It announced Tuesday that it is reviewing its controls over the mobile industry, which currently only covers BT Cellnet and Vodafone. The current controls limit the amount that BT Cellnet and Vodafone can charge for a call either from a fixed line or from another network. Two years ago, when those controls were put into place, neither Orange nor One2One was regarded as a major player and neither was included in the regulation.
However that could be about to change, as Oftel looks again at regulating the mobile industry. "We might decide to extend our controls to cover One2One and Orange, as they've grown enormously since 1998," an Oftel spokeswoman told ZDNet. A decision will be made in July.
An Orange spokeswoman insisted that Oftel's announcement did not apply to it, refusing to comment directly but referring ZDNet to a statement released earlier this month.
"We have just introduced new international tariffs which provide our customers with a worldwide flat rate scheme which removes the difficulties in calculating overseas call charges. Also recently introduced is the Choose Your Own Off Peak plan, which allows customers the freedom of making off-peak calls day or night," the statement read.
This statement was released after Oftel declared earlier this month that the UK's mobile phone companies were making excess profits.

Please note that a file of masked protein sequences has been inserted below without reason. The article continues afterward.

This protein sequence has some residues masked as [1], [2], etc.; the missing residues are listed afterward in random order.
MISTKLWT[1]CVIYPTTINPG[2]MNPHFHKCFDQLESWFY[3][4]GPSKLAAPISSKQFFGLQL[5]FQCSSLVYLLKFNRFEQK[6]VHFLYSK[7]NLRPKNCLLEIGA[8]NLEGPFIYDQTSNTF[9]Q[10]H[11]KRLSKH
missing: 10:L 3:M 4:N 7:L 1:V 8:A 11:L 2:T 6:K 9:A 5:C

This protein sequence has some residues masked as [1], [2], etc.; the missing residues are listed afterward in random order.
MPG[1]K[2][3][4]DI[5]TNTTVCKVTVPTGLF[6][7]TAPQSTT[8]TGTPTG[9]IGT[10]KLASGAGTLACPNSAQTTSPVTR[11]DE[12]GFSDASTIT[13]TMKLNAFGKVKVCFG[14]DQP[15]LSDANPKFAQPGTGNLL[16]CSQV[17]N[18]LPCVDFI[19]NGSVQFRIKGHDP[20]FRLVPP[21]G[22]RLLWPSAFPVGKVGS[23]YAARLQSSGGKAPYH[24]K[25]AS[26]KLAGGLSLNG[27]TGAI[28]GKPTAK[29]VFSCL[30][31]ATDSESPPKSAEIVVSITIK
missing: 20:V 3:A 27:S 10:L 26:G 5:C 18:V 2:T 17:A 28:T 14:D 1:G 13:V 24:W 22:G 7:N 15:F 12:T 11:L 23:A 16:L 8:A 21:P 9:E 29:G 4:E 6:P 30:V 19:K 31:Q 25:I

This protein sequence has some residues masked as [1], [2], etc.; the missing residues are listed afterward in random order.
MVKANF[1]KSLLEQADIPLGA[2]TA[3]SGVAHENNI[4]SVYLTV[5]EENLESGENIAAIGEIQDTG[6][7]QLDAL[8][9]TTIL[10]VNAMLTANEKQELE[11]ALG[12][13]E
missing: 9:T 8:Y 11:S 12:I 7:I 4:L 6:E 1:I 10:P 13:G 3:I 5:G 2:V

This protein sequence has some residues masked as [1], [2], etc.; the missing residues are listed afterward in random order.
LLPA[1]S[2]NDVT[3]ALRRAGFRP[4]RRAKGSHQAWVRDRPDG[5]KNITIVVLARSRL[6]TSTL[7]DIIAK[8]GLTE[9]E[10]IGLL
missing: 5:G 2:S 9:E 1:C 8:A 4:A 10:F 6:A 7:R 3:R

BT Cellnet agreed that extending current controls to its competitors could make sense. "All four operators have very similar market influence today, so one could argue that it would be fairer to treat all four operators the same way," a spokeswoman said.
The BT Cellnet spokeswoman also insisted that the mobile market was in a better state than in 1998 when price controls were introduced. "This is a hugely competitive industry, with 40 million mobile users in Britain. The market isn't as it used to be, as it's not just voice any more," she said, referring to the massive growth in SMS, or text messaging.
The Oftel spokeswoman admitted that the watchdog was receiving much fewer complaints from the public about mobile phone charges than a few years ago.
Many experts believe that mobile phone users are using text messages, which cost an estimated 10p each, as a cheaper alternative to making a call to another network. Oftel's spokeswoman explained that this was something it was investigating. "We're going to look into the effect that text messaging may have on competition, if people are sending an SMS instead of calling a mobile, However, it's only a very small part of our review," she insisted.
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